A Morning in Derry

von Felix

Sunday evening, after visiting the Giant’s Causeway, we arrived in history-laden Derry, which is also known as Londonderry.
There, we checked into the cosy Derry City Independent Hostel. At least about half of us did.
For some reason almost all beds in the hotel and the bed & breakfast were already gone before we were asked to form groups for the rooms. I guess one had to be best firends with at least one of the members of the committee in order to get one of those… left a bad taste in my mouth.

I shared a room in the hostel with nine other ITT students and it soon turned out that the hostel was much cooler than the more luxurious accomodations. It is located in the centre of Derry, has good, clean facilities and is managed by a nice, talkative young couple from New Zealand & Australia. The best hostel so far – recommended!
We felt so welcome there that we decided to spend the night at the hostel instead of going out. Thus, we just bought subs and some cider and joined our hosts in the living room, who watched the second half of “Burn After Reading”.
Afterwards, a friend of them, a local, joined our elaborate club and told us stories about his childhood and youth in the epicentre of “the Troubles” where heavily armed soldiers on the streets were a daily occurence. The Australian guy played some classics on the guitar – that was pretty cool – and talked with Chris, who outed himself as a Dutch-Australian, about his lovely home country.

Somehow the others must have found out that the place to be was the hostel. Alas! Almost all of the 45 participants of the trip crowded the hostel’s living and dining room – our Kiwi host was not amused. The Frenchmen, who came into the living room where we sat, killed our conversation. They sat in between us and loudly started French conversations with each other, which excluded us de facto from participation and made the Irish guy leave the room. What a pity. Until then the evening had been very cool. I’ll definitely talk to my French friends about this in the coming days.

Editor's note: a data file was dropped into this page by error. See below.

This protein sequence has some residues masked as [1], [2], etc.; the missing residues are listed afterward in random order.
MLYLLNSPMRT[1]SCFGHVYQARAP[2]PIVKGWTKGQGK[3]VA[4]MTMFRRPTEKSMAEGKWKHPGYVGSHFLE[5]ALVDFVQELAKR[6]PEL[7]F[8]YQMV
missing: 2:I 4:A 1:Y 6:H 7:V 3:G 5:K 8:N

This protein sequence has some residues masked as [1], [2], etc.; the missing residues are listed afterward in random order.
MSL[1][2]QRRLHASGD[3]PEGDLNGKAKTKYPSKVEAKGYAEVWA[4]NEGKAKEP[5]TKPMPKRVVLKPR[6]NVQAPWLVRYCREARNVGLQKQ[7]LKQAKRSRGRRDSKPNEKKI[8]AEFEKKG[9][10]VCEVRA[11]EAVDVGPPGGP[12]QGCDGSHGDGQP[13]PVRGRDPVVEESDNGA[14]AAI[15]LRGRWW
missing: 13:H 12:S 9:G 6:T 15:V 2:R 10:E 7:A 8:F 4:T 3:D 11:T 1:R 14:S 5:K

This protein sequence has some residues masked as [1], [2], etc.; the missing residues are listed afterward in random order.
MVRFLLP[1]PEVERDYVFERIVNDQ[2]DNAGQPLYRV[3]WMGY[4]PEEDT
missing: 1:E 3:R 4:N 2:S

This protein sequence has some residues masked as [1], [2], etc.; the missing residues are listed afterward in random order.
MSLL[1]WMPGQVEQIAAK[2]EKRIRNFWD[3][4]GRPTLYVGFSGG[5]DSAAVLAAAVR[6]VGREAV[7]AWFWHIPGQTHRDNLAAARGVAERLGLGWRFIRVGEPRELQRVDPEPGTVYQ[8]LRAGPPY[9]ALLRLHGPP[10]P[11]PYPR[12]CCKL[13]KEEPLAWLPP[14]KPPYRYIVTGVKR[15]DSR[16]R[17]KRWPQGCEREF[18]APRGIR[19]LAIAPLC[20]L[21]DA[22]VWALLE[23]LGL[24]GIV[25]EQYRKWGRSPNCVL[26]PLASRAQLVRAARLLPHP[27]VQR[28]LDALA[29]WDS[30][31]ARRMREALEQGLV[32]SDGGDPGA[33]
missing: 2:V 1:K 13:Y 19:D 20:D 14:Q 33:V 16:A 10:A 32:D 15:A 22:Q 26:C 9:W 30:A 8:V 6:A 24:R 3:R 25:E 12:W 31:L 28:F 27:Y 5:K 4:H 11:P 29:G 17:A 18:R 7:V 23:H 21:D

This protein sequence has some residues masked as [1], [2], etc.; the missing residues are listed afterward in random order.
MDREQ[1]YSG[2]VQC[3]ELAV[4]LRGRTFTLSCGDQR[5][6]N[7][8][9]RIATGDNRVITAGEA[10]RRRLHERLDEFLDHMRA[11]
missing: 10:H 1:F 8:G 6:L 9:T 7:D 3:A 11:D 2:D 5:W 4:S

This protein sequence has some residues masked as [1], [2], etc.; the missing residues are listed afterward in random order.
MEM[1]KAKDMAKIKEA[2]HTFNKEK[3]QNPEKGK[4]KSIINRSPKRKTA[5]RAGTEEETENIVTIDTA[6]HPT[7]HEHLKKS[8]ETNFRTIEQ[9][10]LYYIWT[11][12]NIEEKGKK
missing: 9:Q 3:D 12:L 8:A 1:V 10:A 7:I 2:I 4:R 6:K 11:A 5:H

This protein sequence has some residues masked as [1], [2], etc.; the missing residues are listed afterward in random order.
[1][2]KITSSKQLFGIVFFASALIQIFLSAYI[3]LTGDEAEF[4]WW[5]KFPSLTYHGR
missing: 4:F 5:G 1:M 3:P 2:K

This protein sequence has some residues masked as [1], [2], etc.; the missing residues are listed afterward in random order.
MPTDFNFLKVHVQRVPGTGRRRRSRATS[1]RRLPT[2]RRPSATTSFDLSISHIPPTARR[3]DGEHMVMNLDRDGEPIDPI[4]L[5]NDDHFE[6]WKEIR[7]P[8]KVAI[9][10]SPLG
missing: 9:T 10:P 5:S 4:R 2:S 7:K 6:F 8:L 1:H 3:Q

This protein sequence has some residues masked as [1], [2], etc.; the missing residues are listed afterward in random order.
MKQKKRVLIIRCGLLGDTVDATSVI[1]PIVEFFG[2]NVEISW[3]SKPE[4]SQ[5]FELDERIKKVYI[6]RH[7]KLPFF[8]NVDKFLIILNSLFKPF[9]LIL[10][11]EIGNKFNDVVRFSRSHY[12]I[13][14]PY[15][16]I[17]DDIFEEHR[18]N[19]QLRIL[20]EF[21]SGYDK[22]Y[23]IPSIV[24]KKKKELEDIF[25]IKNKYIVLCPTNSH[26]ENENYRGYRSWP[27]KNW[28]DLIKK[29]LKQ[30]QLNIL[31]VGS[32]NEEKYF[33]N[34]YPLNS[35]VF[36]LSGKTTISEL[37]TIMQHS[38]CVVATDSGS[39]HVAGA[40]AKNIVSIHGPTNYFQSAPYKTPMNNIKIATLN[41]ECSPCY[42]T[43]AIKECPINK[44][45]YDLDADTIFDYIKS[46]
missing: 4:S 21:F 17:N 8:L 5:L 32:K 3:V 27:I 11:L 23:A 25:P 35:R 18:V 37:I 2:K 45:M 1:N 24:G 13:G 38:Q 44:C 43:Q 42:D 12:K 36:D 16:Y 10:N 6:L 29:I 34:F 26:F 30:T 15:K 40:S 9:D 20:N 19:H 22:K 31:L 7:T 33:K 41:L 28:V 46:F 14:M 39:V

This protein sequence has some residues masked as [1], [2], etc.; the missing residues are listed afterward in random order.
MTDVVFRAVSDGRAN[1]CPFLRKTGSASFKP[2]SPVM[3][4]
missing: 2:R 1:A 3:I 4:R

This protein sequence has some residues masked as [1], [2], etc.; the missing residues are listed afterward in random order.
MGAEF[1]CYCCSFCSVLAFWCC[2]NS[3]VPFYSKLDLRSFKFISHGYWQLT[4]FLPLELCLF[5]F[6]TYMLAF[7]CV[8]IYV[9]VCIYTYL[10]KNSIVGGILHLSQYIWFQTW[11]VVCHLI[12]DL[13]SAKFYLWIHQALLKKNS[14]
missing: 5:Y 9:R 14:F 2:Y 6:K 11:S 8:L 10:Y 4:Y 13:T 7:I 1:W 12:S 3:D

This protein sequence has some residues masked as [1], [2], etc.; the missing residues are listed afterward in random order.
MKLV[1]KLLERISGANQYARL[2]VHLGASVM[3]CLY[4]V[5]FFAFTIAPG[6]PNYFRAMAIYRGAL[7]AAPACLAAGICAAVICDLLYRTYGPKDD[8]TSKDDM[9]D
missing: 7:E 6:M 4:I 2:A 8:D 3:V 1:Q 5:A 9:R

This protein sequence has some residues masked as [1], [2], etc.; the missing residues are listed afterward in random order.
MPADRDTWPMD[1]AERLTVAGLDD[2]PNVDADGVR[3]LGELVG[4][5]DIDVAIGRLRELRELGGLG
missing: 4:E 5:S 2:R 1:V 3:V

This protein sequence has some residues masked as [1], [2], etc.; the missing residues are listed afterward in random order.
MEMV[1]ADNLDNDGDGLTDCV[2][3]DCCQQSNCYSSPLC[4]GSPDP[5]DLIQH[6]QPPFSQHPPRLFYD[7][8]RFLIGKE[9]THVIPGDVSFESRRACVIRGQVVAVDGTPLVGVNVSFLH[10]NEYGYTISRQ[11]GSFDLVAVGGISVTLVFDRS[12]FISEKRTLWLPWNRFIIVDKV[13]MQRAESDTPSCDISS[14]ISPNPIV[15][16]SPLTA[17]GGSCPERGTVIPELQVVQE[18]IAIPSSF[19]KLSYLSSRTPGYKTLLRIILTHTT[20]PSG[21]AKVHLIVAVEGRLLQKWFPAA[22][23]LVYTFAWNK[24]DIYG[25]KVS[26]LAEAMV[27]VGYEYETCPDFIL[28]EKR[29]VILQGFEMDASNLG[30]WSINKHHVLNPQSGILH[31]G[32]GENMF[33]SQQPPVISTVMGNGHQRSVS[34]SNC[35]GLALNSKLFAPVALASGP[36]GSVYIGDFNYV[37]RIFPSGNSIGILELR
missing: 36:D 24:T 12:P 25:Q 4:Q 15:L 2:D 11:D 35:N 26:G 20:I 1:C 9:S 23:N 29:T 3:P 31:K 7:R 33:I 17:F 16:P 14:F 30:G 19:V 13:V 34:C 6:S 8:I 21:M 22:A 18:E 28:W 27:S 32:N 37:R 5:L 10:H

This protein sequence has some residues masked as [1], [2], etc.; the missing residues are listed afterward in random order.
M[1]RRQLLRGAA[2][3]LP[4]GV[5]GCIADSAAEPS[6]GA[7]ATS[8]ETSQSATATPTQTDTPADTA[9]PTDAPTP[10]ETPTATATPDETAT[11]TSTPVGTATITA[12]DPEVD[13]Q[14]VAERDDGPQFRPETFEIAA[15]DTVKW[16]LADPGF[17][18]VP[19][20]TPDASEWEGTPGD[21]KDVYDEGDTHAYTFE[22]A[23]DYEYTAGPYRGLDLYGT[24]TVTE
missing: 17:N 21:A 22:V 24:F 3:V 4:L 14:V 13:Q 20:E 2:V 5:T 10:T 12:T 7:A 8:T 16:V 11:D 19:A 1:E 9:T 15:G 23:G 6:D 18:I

We spent the rest of the evening playing cards (peste) and wisecracking in our room (“Sing me a song, you’re a singer, cook me some food, I want dinner…”).
That was not too bad, but our conversation in the living room had been way cooler.

After a tiny breakfast we went for about two and a half hours into the city in order to get a proper coffee (mission accomplished) and some snacks (mission failed) and see some of Derry’s historic sights.
Here are some photos:

Now, you might be surprised and think “Hey, isn’t Derry famous for Bloody Sunday, Free Derry, the murals etc. I did not read or see much about this in this post although I always thought that Felix was interested in that topic. Strange.”
Okay, maybe you did not think this, but let’s just assume you did. If you’re also interested in “the Troubles” and the stuff mentioned above, you might look forward to my next post. If you’re not, you’ll just see some impressive photos that might arouse your interest.

1 Kommentar zu „A Morning in Derry“

  1. Diskurswelt.de Archiv » Murals of Derry schrieb am 30. Oktober 2008 um 11:23:

    […] Auswüchse des universitären Alltags « A Morning in Derry […]

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